When OSMer Gervase Markham heard the news from Google’s Ed Parsons about their mapping activities in the Carribean he had an idea.
Why let Google users have all the fun mapping Carribean islands? Why not send OSMers out to remote and exotic islands to map them and evangelise about OSM? Gervase has set up a pledge at PledgeBank which goes like this:
“I will spend an hour OpenStreetMapping features on Caribbean
islands from Yahoo! aerial imagery and will also donate £10 to the
OpenStreetMap Foundation but only if 60 other people will do the same.”
Sign up for the pledge here pledge at PledgeBank
Here’s the plan for Saturday night at SOTM:
17:00 – 20:00 Socialising and catch up time in the bar of the Kilmurry. The speakers room and lobby areas will be available for ad hoc discussions – but the bar is where the action will be.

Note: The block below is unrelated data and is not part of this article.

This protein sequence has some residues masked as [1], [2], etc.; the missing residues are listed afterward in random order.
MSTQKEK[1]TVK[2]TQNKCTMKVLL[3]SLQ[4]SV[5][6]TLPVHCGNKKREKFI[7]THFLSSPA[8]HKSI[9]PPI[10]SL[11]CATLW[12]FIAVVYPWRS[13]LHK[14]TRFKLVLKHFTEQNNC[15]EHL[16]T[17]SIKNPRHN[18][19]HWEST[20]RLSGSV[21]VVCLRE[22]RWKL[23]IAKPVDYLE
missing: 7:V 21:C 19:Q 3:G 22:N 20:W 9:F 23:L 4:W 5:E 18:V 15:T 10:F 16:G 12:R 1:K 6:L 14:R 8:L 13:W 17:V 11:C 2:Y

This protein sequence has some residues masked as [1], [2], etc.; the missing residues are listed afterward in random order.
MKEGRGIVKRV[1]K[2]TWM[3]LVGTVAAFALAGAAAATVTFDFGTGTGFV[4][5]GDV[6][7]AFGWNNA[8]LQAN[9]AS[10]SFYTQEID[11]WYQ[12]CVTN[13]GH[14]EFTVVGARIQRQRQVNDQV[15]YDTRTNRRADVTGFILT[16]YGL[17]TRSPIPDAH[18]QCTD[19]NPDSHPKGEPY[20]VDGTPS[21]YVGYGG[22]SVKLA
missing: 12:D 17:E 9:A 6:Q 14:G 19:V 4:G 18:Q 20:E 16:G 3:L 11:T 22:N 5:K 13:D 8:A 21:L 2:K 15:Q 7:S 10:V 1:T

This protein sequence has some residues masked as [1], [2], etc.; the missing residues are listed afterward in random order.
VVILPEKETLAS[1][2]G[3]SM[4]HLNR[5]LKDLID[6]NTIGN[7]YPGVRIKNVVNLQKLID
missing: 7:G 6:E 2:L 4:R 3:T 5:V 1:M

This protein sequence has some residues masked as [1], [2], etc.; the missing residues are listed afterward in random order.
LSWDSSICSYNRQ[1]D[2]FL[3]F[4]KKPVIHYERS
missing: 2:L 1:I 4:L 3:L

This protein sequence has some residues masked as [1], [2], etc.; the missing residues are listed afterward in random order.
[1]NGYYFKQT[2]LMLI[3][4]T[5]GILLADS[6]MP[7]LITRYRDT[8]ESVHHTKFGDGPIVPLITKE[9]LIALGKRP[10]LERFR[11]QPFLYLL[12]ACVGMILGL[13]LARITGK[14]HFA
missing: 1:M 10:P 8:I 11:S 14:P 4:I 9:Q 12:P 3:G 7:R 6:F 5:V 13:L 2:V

20:00 – 22:00 BBQ Time! There’ll be a BBQ for all delegates – served from the “Nightclub” area of the Kilmurry Lodge.
22:00 – late Whatever you make of it.
The final preparations are being put in place for The State of the Map:
The registration desk will open at 08.30am on Saturday morning in the lobby area of the Kilmurry Lodge hotel. The talks start at 09.30am sharp – so please aim to be seated by 09.15am.
There’s been a few last minute changes to the schedule, so please check the schedule page for full details. Robert Barr will be giving the keynote on Saturday morning and Steve Coast will be opening Sunday’s festivities.
For tips, info and news, track sotm or follow me on twitter.
We’re got a couple of workshops scheduled for this year’s conference:
Saturday 14:30 – 16:30 – Tiles @ Home and Osmarender Workshop - This workshop will look at the tiles@home stack and Osmarender, the rendering engine behind it. We’ll be looking at the overall architecture and how all the pieces fit together. Particular focus will be on the unrealised potential and opportunities for making it even better. Hosted by the creator of Osmarender, 80n.
Sunday 14:30 – 16:30 – Relations Workshop – Everything you ever wanted to know about OSM’s most mysterious data type. What is a relation, what do they do, what can they be used for. Frederick Ramm provides answers to your questions.
To register you interest in any of the workshops, please add your name to the wiki.